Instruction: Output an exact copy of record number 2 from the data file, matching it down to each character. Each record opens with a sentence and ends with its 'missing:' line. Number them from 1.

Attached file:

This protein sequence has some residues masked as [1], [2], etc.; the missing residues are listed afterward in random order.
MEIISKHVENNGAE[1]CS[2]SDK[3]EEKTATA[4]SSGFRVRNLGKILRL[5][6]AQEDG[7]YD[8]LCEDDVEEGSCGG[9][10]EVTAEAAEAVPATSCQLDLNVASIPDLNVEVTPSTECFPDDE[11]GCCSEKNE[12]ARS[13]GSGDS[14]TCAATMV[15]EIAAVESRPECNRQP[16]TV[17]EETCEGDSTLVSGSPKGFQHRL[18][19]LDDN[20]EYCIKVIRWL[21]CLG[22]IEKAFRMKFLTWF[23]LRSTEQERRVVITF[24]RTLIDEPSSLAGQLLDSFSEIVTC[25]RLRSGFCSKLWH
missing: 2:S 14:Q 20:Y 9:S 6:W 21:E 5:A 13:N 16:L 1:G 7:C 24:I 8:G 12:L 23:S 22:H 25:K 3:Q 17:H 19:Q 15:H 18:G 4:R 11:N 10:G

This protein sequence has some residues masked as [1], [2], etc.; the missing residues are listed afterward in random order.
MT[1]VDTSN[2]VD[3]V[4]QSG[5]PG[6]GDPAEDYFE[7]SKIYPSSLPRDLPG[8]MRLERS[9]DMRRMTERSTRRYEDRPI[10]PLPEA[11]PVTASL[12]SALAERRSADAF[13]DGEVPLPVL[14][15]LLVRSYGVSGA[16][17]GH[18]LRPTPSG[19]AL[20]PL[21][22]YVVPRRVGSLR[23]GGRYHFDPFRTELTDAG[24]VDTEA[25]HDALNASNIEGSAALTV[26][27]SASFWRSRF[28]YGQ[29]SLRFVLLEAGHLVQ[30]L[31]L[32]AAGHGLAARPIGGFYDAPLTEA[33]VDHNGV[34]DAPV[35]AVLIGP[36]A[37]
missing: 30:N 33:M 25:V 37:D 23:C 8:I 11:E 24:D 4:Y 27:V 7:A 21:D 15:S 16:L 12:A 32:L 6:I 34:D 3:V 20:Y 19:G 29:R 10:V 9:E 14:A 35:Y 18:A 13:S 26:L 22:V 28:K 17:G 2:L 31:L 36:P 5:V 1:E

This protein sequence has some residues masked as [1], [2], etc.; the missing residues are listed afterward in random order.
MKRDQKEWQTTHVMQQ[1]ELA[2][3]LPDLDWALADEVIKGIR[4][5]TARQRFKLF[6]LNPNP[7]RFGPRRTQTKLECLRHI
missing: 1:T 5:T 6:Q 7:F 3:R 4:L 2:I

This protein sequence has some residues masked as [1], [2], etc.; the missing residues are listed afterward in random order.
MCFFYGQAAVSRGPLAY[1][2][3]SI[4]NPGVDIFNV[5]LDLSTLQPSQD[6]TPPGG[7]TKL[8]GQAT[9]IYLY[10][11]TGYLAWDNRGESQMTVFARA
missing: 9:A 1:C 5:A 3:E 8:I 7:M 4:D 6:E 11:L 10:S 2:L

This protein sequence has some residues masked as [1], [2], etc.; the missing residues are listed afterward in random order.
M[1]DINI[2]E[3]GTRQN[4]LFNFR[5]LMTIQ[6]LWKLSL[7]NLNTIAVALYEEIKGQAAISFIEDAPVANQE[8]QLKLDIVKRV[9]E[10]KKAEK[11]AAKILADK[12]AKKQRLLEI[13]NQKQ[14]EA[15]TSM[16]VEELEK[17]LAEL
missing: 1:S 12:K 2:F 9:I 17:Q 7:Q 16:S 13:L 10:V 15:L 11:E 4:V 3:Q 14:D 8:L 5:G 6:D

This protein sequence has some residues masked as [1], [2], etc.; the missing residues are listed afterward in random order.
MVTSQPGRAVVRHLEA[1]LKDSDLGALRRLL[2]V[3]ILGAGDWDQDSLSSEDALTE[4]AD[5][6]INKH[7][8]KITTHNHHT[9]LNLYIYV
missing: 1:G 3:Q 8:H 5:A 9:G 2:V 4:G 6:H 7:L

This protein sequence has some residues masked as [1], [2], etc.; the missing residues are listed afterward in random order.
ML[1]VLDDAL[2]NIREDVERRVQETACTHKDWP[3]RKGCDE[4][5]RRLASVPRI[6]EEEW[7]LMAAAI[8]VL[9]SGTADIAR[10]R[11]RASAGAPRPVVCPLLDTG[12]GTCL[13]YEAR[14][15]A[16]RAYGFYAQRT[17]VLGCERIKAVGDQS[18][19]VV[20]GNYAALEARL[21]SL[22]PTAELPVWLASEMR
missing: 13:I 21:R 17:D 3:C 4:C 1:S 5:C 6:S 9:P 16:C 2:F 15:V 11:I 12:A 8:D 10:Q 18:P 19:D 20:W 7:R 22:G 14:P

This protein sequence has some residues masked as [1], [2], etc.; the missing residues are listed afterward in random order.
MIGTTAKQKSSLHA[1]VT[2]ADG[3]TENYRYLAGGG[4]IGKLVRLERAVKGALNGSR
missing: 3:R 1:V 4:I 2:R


This protein sequence has some residues masked as [1], [2], etc.; the missing residues are listed afterward in random order.
MT[1]VDTSN[2]VD[3]V[4]QSG[5]PG[6]GDPAEDYFE[7]SKIYPSSLPRDLPG[8]MRLERS[9]DMRRMTERSTRRYEDRPI[10]PLPEA[11]PVTASL[12]SALAERRSADAF[13]DGEVPLPVL[14][15]LLVRSYGVSGA[16][17]GH[18]LRPTPSG[19]AL[20]PL[21][22]YVVPRRVGSLR[23]GGRYHFDPFRTELTDAG[24]VDTEA[25]HDALNASNIEGSAALTV[26][27]SASFWRSRF[28]YGQ[29]SLRFVLLEAGHLVQ[30]L[31]L[32]AAGHGLAARPIGGFYDAPLTEA[33]VDHNGV[34]DAPV[35]AVLIGP[36]A[37]
missing: 30:N 33:M 25:V 37:D 23:C 8:I 11:E 24:D 4:Y 27:V 7:A 21:D 15:S 16:L 12:A 32:L 6:I 34:D 3:V 20:Y 19:G 29:R 10:V 9:E 14:A 35:Y 18:A 13:S 26:L 22:V 28:K 17:G 2:L 31:L 36:P 5:V 1:E